We investigated seismic signals generated during a large-scale, multiple iceberg calving event that occurred at Jakobshavn Isbræ, Greenland, on 21 August 2009. The event was recorded by a high-rate time-lapse camera and five broadband seismic stations located within a few hundred kilometers of the terminus. During the event two full-glacier-thickness icebergs calved from the grounded (or nearly grounded) terminus and immediately capsized; the second iceberg to calve was two to three times smaller than the first. The individual calving and capsize events were well-correlated with the radiation of low-frequency seismic signals (<0.1 Hz) dominated by Love and Rayleigh waves. In agreement with regional records from previously published ‘glacial earthquakes’, these low-frequency seismic signals had maximum power and/or signal-to-noise ratios in the 0.05–0.1 Hz band. Similarly, full waveform inversions indicate that these signals were also generated by horizontal single forces acting at the glacier terminus. The signals therefore appear to be local manifestations of glacial earthquakes, although the magnitudes of the signals (twice-time integrated force histories) were considerably smaller than previously reported glacial earthquakes. We thus speculate that such earthquakes may be a common, if not pervasive, feature of all full-glacier-thickness calving events from grounded termini. Finally, a key result from our study is that waveform inversions performed on low-frequency, calving-generated seismic signals may have only limited ability to quantitatively estimate mass losses from calving. In particular, the choice of source time function has little impact on the inversion but dramatically changes the earthquake magnitude. Accordingly, in our analysis, it is unclear whether the smaller or larger of the two calving icebergs generated a larger seismic signal.
 Dynamic thinning accounts for about half of the mass loss from Greenland [e.g., van den Broeke et al., 2009], nearly all the mass loss from Antarctica [e.g., Rignot et al., 2008] and a substantial, yet undetermined, component of the mass loss from mountain glaciers [Meier et al., 2007]. Some, as of yet unquantified part of this mass loss is attributable to submarine melting, while the rest is due to calving of icebergs. Knowledge of current calving rates and the processes controlling calving are necessary for making accurate assessments of future sea level variability. Much of this knowledge can be gained from time-lapse photography, satellite imagery, and seismology. Seismometers, in particular, are proving to be especially promising, complementary instruments because of their ability both to record calving events at regional [O'Neel et al., 2010] to global distances [Nettles and Ekström, 2010] with excellent temporal resolution, and to provide some measure of the energy released by calving icebergs (thereby giving insights into the physics of calving).
 Calving events generate a broad spectrum of unique seismic signals [Qamar, 1988; O'Neel et al., 2007; Amundson et al., 2008; Walter et al., 2010]. These include “glacial earthquakes,” which (1) are generated during large-scale calving events involving capsizing icebergs [Joughin et al., 2008a; Nettles et al., 2008], (2) contain significant energy in the long-period surface wave band (35–150 s period) at teleseismic distances [Ekström et al., 2003, 2006; Nettles and Ekström, 2010], and (3) can be modeled using horizontal single forces that are applied at shallow depths (<1 km) and are roughly aligned in the direction of glacier flow (with a 180° ambiguity). Model results furthermore suggest that glacial earthquakes, at least those that are detected globally, have source durations of about 50 s and magnitudes of 1014 kg m (found by twice time-integrating the calculated force history) [Tsai and Ekström, 2007]. On the basis of these observations and force balance modeling, Tsai et al.  proposed that glacial earthquakes are generated by contact forces between glacier termini and large icebergs as they calve and capsize. For Greenlandic outlet glaciers, this style of calving is commonly observed at fast-flowing outlet glaciers [e.g., Amundson et al., 2010; Nettles and Ekström, 2010].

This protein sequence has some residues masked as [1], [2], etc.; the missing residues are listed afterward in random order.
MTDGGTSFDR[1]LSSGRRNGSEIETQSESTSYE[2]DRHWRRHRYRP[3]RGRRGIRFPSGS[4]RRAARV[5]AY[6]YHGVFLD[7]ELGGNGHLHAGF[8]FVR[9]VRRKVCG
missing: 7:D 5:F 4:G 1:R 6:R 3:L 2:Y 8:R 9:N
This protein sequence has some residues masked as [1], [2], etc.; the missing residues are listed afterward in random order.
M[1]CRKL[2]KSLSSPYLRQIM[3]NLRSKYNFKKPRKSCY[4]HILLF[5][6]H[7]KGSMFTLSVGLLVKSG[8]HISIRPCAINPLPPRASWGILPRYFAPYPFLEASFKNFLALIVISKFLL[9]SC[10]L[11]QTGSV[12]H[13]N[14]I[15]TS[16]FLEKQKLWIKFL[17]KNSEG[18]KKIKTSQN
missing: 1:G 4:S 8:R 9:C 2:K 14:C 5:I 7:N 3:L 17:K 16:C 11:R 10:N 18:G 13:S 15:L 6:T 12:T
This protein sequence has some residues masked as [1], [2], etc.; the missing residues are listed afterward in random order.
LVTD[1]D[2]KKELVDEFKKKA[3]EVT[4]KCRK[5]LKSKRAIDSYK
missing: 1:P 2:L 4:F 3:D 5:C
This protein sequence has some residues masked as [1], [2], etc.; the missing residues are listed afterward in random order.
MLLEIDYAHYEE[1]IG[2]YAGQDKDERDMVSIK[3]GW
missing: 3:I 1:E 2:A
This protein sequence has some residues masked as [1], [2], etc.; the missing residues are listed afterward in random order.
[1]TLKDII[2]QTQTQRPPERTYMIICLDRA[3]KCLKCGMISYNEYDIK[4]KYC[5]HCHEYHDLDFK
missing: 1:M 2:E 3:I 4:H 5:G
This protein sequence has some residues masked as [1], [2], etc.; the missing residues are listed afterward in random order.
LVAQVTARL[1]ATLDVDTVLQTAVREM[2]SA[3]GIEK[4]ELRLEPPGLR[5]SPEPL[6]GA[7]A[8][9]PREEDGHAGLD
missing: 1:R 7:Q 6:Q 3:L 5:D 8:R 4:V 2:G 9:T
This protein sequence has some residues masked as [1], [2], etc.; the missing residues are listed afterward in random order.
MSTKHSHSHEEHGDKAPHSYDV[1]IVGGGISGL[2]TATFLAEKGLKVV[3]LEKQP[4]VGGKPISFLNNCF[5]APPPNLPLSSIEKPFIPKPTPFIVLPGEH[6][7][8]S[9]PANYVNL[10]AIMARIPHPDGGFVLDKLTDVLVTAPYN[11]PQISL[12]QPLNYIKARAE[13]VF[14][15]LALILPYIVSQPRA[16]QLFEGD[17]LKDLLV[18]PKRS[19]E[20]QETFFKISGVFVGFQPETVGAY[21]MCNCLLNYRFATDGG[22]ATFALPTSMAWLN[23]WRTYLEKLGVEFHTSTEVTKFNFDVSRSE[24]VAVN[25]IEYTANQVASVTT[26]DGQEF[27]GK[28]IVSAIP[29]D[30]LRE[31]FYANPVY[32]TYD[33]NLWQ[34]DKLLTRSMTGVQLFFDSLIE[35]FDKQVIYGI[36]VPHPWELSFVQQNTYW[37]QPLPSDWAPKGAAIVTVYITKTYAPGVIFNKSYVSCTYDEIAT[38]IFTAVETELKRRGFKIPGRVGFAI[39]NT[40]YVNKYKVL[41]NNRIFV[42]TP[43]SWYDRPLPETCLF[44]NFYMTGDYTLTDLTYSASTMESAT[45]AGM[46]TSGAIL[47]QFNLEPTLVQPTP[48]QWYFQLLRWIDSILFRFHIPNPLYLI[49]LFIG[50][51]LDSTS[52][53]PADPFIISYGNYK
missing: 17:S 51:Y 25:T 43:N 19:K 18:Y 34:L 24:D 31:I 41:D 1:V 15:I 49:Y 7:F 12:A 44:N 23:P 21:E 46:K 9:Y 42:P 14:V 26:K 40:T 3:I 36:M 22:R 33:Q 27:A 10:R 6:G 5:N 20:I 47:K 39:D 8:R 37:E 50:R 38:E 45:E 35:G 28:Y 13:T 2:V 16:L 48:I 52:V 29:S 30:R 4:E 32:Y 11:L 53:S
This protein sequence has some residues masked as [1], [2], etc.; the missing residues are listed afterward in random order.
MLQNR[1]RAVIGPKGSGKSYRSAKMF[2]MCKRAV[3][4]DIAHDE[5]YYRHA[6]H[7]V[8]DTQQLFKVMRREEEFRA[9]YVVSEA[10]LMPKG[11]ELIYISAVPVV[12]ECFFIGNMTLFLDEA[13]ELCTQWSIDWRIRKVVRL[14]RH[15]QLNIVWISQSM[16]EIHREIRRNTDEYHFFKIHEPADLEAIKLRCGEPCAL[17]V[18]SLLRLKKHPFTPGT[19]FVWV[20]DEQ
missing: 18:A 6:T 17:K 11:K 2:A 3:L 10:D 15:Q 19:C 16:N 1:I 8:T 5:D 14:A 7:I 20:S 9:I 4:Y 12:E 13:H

These previous studies of glacial earthquakes raise several questions about calving seismicity. Are low-frequency seismic signals, such as glacial earthquakes, a ubiquitous phenomenon of calving events involving capsizing icebergs? Are these low-frequency signals indeed generated by iceberg collisions, and if so, does there exist a tractable relationship between the seismic source parameters and iceberg mass and/or geometry? We begin to address these questions by analyzing regional, broadband seismic data and high-rate time-lapse photography recorded during a multiple-iceberg calving event that occurred at Jakobshavn Isbræ, Greenland (Figure 1), on 21 August 2009.
2. Data Collection
 The recent calving retreat and flow acceleration of Jakobshavn Isbræ [e.g., Luckman and Murray, 2005; Joughin et al., 2008b] has motivated a variety of instrument deployments near the glacier's terminus. We utilize 10-s imagery from a time-lapse camera and data from collocated broadband station ‘WIND’ (Guralp CMG3T). Both instruments were located on bedrock within a few kilometers of the terminus (Figures 1 and 2) [see also Amundson et al., 2008, 2010; Lüthi, 2009]. The camera clock was checked daily and reset if it drifted from UTC by more than a couple of seconds. We additionally used data from three permanent broadband seismometers that are incorporated into the new Greenland Ice Sheet Monitoring Network (GLISN, http://glisn.info/ [Dahl-Jensen et al., 2010]): ILULI (Streckeisen STS-2), KULLO (Streckeisen STS-2), SFJD (Streckeisen STS-1/VBB), and SUMG (Streckeisen STS-2). The station locations are shown in Figure 1. WIND, ILULI and KULLO operated at a sampling frequency of 100 Hz; SFJD and SUMG recorded at 20 Hz. We removed the instrument responses to obtain ground velocity measurements between approximately 0.01 and 10 Hz.
3. Description of Calving Event